I was truly shocked to read the following paragraph in today’s David Brooks column:
Several months ago, Christopher Hitchens was sent an article about a young soldier, Mark Jennings Daily, who had been killed in Iraq. Daily was improbably all-American — born on the Fourth of July, an honors graduate from U.C.L.A., strikingly handsome. He’d been a Democrat with reservations about the war. But, “somewhere along the way, he changed his mind,” the article said. “Writings by author and commentator Christopher Hitchens on the moral case for war deeply influenced him.”
My heart almost went through the floor when I read the last sentence. Christopher Hitchens’ “moral case for war deeply influenced him???” Ugh, what a waste. Hitchens has a moral conscience the size of a pea. His reasoning is spurious. Everything about his writing is hyperbolic and almost clown-like. He’s a WASP [note: reader Mark Klein advises me that Hitchens is Jewish!] version of Alan Dershowitz though with a much posher accent. And this poor boy gave his life under the influence of Christopher Hitchens’ moral world view?
How do you think a man of such moral vacuity would react to indirectly leading a man to his death?
“I don’t exaggerate by much when I say I froze,” Hitchens wrote about reading that sentence.
I should hope so. At the very least.
Brooks gives Hitchens the benefit of the doubt in the following passage:
His essay in the November issue of Vanity Fair is a meditation on his own role in Daily’s death, and a description of the family Daily left behind. Hitchens asks painful questions and steps on every opportunity to be maudlin, and yet for all its tightly controlled intellectualism, the essay packs a bigger emotional wallop than any other this year.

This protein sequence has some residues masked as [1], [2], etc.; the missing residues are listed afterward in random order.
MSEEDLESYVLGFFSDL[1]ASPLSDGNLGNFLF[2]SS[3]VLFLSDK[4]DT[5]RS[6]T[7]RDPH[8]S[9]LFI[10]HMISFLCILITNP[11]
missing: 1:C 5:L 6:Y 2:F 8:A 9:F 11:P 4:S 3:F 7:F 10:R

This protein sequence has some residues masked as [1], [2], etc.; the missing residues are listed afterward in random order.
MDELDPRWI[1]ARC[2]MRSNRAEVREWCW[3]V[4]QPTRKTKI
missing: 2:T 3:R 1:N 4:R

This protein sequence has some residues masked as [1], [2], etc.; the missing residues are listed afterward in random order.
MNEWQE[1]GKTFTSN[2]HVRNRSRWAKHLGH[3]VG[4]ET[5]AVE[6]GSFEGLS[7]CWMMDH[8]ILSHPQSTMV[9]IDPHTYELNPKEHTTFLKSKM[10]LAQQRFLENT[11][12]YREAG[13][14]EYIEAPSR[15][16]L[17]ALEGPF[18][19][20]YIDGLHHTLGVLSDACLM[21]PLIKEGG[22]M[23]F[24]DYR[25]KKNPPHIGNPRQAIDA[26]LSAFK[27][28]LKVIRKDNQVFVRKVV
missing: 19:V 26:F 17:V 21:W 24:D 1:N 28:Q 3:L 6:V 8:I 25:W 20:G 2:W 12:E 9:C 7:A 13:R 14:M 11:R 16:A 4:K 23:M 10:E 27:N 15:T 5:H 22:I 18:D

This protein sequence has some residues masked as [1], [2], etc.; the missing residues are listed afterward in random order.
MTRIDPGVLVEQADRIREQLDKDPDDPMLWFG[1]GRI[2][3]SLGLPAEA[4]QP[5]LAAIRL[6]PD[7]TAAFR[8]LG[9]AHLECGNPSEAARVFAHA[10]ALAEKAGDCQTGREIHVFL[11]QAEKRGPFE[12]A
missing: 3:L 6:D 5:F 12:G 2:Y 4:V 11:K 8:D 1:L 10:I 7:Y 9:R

I don’t even have the heart to read what I’m certain will be a morally self-serving exercise. Everything about Hitchens makes me sick to my stomach. None more so than a story like this. Talk about someone with blood on their hands. I hope that Hitchens will ponder what Mark Daily might’ve done with his life had he spurned the former’s pipe dreams. What contribution could this boy have made to society? What family might he have created? And what contribution has Hitchens himself made and what part has he played in this tragedy?
It is certainly true that someone as intelligent as Daily clearly was was the agent of his own fate. He was guided by his own conscience and takes as much responsibility for his actions in life and death as Hitchens must. But had I written something that led a boy to fight and die in a conflict as muddled and hopeless as Iraq I don’t think I could face myself. I’m certain Hitchens will find a way to block out his own culpability.
Norman Weinstein says
Once upon a time Mr. Hitchens took strong moral positions against the depredations of such as those right-wingers who are presently ruling and ruining us. What caused him to become a Little Drummer Boy for these barbarians is most likely a strange mélange of reasons. One of these reasons, I suspect, is his friend Martin Amis’s taking him to very public task in the book Amis wrote several years ago, KOBA THE DREAD. How dare he (Hitchens) not take up loud vocal arms against the terrorists that so many good people – Cheney, Rumsfeld, Bush et al? – are bravely battling! Not long after that book’s appearance do we find the protean Hitchens rapidly changing shape before our eyes to become – abracadabra! – a blood-swilling neo-con. God, how I wish that maybe somewhere, somehow, all these ladies and gentlemen warriors, long-distance advocates of war, might be taken by their well-scrubbed hands to wade through the spilled guts of men, women and children and maybe, just maybe, come to realize that their addiction to killing as a solution to whatever dare oppose American hegemony actually helps lead to just that – slaughter of human beings. What a disgusting man he is! Let him take his moral self-recognition to hell and burn therein!